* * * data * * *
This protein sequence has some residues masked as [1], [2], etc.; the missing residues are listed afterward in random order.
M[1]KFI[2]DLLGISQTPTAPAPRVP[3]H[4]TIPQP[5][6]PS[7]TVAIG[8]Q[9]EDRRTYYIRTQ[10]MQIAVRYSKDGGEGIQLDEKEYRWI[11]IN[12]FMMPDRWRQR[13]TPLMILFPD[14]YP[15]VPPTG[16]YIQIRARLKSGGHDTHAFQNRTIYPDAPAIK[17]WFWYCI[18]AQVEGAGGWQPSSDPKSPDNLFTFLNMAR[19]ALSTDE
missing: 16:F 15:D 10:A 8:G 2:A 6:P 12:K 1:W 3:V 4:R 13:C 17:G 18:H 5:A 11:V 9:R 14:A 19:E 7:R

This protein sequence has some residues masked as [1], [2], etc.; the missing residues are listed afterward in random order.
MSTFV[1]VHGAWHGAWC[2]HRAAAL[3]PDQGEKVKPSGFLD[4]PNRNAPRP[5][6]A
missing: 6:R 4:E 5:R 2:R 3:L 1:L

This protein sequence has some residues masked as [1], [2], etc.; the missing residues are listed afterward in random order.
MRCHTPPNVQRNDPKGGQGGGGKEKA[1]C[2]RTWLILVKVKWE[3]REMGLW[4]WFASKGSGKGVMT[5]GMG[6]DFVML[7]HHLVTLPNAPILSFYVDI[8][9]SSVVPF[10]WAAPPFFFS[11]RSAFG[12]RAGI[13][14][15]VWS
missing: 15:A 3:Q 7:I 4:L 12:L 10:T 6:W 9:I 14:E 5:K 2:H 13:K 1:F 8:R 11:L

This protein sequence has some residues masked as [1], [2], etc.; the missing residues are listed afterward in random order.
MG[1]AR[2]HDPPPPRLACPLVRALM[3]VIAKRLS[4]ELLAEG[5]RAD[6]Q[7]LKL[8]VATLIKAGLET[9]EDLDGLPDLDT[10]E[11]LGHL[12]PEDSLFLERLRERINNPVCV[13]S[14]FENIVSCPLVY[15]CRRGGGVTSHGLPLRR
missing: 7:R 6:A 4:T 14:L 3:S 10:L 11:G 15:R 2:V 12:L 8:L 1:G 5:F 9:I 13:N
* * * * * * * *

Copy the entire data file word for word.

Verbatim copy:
This protein sequence has some residues masked as [1], [2], etc.; the missing residues are listed afterward in random order.
M[1]KFI[2]DLLGISQTPTAPAPRVP[3]H[4]TIPQP[5][6]PS[7]TVAIG[8]Q[9]EDRRTYYIRTQ[10]MQIAVRYSKDGGEGIQLDEKEYRWI[11]IN[12]FMMPDRWRQR[13]TPLMILFPD[14]YP[15]VPPTG[16]YIQIRARLKSGGHDTHAFQNRTIYPDAPAIK[17]WFWYCI[18]AQVEGAGGWQPSSDPKSPDNLFTFLNMAR[19]ALSTDE
missing: 16:F 15:D 10:A 8:G 2:A 6:P 12:K 1:W 3:V 4:R 13:C 17:G 18:H 5:A 11:V 9:R 14:A 19:E 7:R

This protein sequence has some residues masked as [1], [2], etc.; the missing residues are listed afterward in random order.
MSTFV[1]VHGAWHGAWC[2]HRAAAL[3]PDQGEKVKPSGFLD[4]PNRNAPRP[5][6]A
missing: 6:R 4:E 5:R 2:R 3:L 1:L

This protein sequence has some residues masked as [1], [2], etc.; the missing residues are listed afterward in random order.
MRCHTPPNVQRNDPKGGQGGGGKEKA[1]C[2]RTWLILVKVKWE[3]REMGLW[4]WFASKGSGKGVMT[5]GMG[6]DFVML[7]HHLVTLPNAPILSFYVDI[8][9]SSVVPF[10]WAAPPFFFS[11]RSAFG[12]RAGI[13][14][15]VWS
missing: 15:A 3:Q 7:I 4:L 12:L 10:T 6:W 9:I 14:E 5:K 2:H 13:K 1:F 8:R 11:L

This protein sequence has some residues masked as [1], [2], etc.; the missing residues are listed afterward in random order.
MG[1]AR[2]HDPPPPRLACPLVRALM[3]VIAKRLS[4]ELLAEG[5]RAD[6]Q[7]LKL[8]VATLIKAGLET[9]EDLDGLPDLDT[10]E[11]LGHL[12]PEDSLFLERLRERINNPVCV[13]S[14]FENIVSCPLVY[15]CRRGGGVTSHGLPLRR
missing: 7:R 6:A 4:T 14:L 3:S 10:L 11:G 15:R 2:V 12:L 8:L 1:G 5:F 9:I 13:N